So, was that two beaver skins and one fox for the mirror, or a bear skin?
Second graders from Sycamore Hills Elementary in Independence got a taste Wednesday of what trading might have been like during the mid-19th-century days along the frontier trails that famously started in Independence.
Wednesday was the final day of field trips for Independence School District students to the National Frontier Trails Museum. All of the district's second graders – about 1,000 of them – take an educational trip there, and they'll get two other field trips to the museum on Pacific Avenue before they reach high school.
Would the traders and Native Americans have been able to speak to each other, volunteer guide Dave Ragan asked a group of students.
“No, they would have used sign language,” he said. “They probably wouldn't cheat, because they wanted to trade with each other again.”
After demonstrating some basic trade signs, Ragan divided the children into two groups.
“You guys set a price; how many furs do you want,” he told the boys.
At the end of trading, the two leaders shook hands. Then, having learned some of the basics of traveling the trail, the students chose a little face painting image to wear back to school.
Second grader Royce Flowers had been to the museum before with his mother.
“(I liked) getting to see what they show about the past,” he said.
Does he think he could've made such a journey as a young child, likely walking a great deal of the way? After a couple seconds, he offers a meek smile and shakes his head no.
The museum has an agreement with ISD to host second, fifth and eighth graders for varying educational experiences. The fifth graders, for one, will get to try to pack a wagon without overloading it, explained Leah Palmer, event and education manager at the Trails Museum. The eighth graders get a wagon ride around the historic sites of the Square and also visit the Bingham-Waggoner Estate across the street.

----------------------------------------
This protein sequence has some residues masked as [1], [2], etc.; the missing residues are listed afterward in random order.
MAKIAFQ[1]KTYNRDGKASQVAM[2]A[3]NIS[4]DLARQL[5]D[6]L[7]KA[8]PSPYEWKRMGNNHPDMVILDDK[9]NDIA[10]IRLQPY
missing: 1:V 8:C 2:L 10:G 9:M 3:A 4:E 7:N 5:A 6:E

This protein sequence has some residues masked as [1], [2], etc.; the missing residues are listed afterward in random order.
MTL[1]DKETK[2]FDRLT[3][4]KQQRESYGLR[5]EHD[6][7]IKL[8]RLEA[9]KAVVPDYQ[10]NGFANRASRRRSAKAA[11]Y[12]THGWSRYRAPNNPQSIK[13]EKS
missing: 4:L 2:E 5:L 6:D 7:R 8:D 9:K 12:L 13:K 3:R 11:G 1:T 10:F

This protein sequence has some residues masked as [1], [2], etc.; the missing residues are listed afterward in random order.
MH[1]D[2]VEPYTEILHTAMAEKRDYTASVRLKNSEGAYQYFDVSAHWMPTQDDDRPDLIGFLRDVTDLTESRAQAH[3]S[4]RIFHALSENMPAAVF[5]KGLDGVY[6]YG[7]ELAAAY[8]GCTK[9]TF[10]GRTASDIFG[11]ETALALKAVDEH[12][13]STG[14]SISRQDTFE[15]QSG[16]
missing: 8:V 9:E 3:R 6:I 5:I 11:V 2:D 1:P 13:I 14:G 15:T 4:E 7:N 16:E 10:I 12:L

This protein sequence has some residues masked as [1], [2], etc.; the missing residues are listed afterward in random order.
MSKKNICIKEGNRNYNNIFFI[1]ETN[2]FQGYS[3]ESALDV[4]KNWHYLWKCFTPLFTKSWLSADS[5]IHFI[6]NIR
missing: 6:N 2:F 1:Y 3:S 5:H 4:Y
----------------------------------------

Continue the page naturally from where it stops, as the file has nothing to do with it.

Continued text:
The museum hosts field trip groups from all across the metro area – public and private schools and even homeschool groups – but not to the extent of an entire grade level like ISD. Wednesday marked the end of about 1½ months of student field trips.
“We determine the curriculum with the curriculum coach; we collaborate to come up with a certain experience,” Palmer said.
The trading session has been a hit with the youngest students over the years, she said, and sometimes take it quite seriously.
“It's like Pokemon cards; they really like to try and trade things,” Sycamore Hills teacher Julie Torpey said.
One aspect Palmer enjoys is seeing eighth graders who remember their previous field trips to the Trails Museum.
“We try to hammer home, 'This is your home,' and why it was important back then,” she said. “They really get it by the end, why their town is in about every history book.”
“And our volunteers make this all possible, doing a great job with tours.”
That hometown educational root is what Torpey said she most enjoys – “letting them experience things that have started in Independence, and let them know how special it is actually to live in Independence, to experience what other kids around the country are learning.”